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Int J Mol Sci. 2013 Oct 22;14(10):21167-88. doi: 10.3390/ijms141021167.

Dietary polyunsaturated fatty acids and inflammation: the role of phospholipid biosynthesis.

Author information

1
Department of Large Animal Clinical Sciences, College of Veterinary Medicine, Michigan State University, 736 Wilson Rd., Room D202, East Lansing, MI 48824, USA. sordillo@msu.edu.

Abstract

The composition of fatty acids in the diets of both human and domestic animal species can regulate inflammation through the biosynthesis of potent lipid mediators. The substrates for lipid mediator biosynthesis are derived primarily from membrane phospholipids and reflect dietary fatty acid intake. Inflammation can be exacerbated with intake of certain dietary fatty acids, such as some ω-6 polyunsaturated fatty acids (PUFA), and subsequent incorporation into membrane phospholipids. Inflammation, however, can be resolved with ingestion of other fatty acids, such as ω-3 PUFA. The influence of dietary PUFA on phospholipid composition is influenced by factors that control phospholipid biosynthesis within cellular membranes, such as preferential incorporation of some fatty acids, competition between newly ingested PUFA and fatty acids released from stores such as adipose, and the impacts of carbohydrate metabolism and physiological state. The objective of this review is to explain these factors as potential obstacles to manipulating PUFA composition of tissue phospholipids by specific dietary fatty acids. A better understanding of the factors that influence how dietary fatty acids can be incorporated into phospholipids may lead to nutritional intervention strategies that optimize health.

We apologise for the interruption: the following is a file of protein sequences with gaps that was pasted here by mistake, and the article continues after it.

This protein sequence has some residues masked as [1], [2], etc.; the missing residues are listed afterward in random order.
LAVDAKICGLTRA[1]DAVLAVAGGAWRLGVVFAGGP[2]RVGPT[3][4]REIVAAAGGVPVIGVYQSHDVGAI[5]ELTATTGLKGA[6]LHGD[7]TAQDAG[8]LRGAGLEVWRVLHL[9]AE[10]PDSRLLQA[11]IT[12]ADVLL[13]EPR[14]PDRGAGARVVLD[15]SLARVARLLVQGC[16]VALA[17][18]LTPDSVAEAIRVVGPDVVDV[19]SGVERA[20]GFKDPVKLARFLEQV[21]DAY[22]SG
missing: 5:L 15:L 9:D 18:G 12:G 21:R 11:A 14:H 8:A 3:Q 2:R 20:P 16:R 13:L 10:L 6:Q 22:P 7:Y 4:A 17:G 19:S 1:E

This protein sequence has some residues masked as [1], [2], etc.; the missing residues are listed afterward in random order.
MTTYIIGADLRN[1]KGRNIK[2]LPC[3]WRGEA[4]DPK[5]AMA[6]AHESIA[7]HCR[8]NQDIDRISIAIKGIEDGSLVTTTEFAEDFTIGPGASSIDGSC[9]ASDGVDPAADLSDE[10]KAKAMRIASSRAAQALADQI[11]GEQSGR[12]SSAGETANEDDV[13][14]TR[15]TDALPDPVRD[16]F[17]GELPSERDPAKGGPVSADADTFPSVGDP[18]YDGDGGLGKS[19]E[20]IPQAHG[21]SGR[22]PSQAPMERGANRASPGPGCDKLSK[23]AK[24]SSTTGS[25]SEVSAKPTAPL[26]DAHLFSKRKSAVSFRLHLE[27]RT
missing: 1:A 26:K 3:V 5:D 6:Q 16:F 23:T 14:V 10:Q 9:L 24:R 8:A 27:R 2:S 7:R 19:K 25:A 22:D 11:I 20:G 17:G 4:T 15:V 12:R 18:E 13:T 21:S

PMID:
24152446
PMCID:
PMC3821664
DOI:
10.3390/ijms141021167
[Indexed for MEDLINE]
Free PMC Article

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